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Section 4: Treated Subgrade and Base Courses

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4.1 General

Frequently, local base and subgrade materials do not meet the material and engineering properties required for good pavement foundation performance. A large portion of pavement construction performed today consists of rehabilitating existing roads, which frequently contain reclaimed subgrade, base, and surfacing material layers that are inadequate for current or future traffic loading demands. In order to achieve the needed engineering properties, the base or subgrade frequently requires treatment. In rehabilitation projects, treatment is typically road- mixed in place in accordance with the Standard Specifications for Construction and Maintenance of Highways, Streets and Bridges, Items 260, 265, or 275 (road-mixed) to expedite construction and save cost, but better material uniformity is achieved by plant-mixing. For new and total reconstruction jobs, the designer may choose plant-mixed materials governed by the Standard Specifications, Items 263, 276, 292, 340, 341, or 344.

Where treatment is necessary to meet the engineering requirements, most materials can be made suitable by incorporating chemical additives, such as asphalt, cement, fly ash, or lime. Each of these additives is effective when the material is designed and applied properly. Proper design and application of materials with additives will minimize premature failures of the material and pavement structure. Base and subgrade materials are treated with chemical additives to achieve one or more goals when available materials do not meet project-specific requirements. Reasons for treatment include the following:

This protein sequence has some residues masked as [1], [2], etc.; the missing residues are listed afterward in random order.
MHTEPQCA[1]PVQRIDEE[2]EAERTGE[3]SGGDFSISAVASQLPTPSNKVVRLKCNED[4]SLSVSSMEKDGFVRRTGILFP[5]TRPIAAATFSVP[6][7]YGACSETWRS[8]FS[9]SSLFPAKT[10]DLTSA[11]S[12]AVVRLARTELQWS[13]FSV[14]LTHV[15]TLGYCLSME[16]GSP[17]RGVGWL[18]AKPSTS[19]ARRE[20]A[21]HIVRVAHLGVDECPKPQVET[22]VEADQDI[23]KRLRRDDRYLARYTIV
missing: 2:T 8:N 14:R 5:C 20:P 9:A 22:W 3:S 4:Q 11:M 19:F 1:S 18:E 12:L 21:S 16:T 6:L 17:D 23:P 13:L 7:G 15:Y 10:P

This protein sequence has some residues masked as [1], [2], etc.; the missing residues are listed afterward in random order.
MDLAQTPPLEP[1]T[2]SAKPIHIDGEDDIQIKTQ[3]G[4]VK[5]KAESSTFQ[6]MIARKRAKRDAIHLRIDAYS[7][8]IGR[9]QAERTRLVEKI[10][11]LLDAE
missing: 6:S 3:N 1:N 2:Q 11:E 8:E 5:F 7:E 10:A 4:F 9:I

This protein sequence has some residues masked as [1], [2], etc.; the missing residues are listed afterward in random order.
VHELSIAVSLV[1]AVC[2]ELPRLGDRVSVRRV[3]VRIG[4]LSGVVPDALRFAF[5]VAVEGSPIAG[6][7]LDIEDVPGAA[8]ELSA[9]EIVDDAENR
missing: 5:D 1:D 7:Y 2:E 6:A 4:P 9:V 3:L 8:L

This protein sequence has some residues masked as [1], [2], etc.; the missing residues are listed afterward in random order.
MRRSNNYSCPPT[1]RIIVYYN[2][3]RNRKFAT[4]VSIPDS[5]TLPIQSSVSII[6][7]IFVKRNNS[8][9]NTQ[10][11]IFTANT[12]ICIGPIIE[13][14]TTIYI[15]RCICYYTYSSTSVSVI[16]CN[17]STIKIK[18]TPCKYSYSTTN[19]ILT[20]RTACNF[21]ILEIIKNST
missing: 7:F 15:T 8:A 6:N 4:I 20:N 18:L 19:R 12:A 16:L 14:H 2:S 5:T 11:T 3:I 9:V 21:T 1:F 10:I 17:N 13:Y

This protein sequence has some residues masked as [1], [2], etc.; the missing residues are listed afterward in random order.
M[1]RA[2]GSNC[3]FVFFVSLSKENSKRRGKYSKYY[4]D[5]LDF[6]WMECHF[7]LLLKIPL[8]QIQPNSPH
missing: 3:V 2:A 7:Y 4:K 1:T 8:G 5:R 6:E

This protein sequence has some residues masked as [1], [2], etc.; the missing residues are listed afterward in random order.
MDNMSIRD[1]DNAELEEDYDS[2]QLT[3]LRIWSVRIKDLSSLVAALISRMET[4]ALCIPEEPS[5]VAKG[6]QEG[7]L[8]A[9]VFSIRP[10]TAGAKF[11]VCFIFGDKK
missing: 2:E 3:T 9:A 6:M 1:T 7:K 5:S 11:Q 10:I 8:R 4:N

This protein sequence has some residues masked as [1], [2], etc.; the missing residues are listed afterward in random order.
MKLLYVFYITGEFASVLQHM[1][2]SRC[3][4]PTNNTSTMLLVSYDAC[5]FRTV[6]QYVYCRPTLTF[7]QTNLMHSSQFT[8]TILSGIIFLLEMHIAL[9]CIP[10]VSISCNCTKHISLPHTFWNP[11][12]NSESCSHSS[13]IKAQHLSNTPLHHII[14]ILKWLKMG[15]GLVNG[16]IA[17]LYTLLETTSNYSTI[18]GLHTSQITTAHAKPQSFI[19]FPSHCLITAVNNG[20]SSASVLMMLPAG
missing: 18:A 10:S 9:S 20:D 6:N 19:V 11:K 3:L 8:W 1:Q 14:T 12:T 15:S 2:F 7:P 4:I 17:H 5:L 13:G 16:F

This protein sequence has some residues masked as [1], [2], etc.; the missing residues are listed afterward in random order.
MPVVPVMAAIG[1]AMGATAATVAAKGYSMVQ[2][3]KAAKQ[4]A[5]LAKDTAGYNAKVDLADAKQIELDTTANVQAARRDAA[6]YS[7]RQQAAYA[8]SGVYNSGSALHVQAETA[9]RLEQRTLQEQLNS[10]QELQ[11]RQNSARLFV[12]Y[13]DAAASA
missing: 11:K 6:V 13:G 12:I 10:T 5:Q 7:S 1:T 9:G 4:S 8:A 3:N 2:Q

In addition, goals of subgrade treatment include the following:

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  • reduce shrink/swell of expansive soils or existing materials, and
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  • provide a working platform for construction of subsequent layers by drying out wet areas and/or temporarily increasing strength properties.

“Guidelines for Modification and Stabilization of Soils and Base in Pavement Structures” is a document outlining the proper methodology of selecting, designing, and evaluating treated soils and base courses for pavement structures. This document also provides some basic knowledge on the various treatment methods, the goals of treatment, and the mechanisms each treatment method employs.

When soils and base contain soluble sulfates, use the “Guidelines for Treatment of Sulfate Rich Soils and Bases in Pavement Structures” to identify the feasibility for treatment and construction considerations for incorporating chemical additives.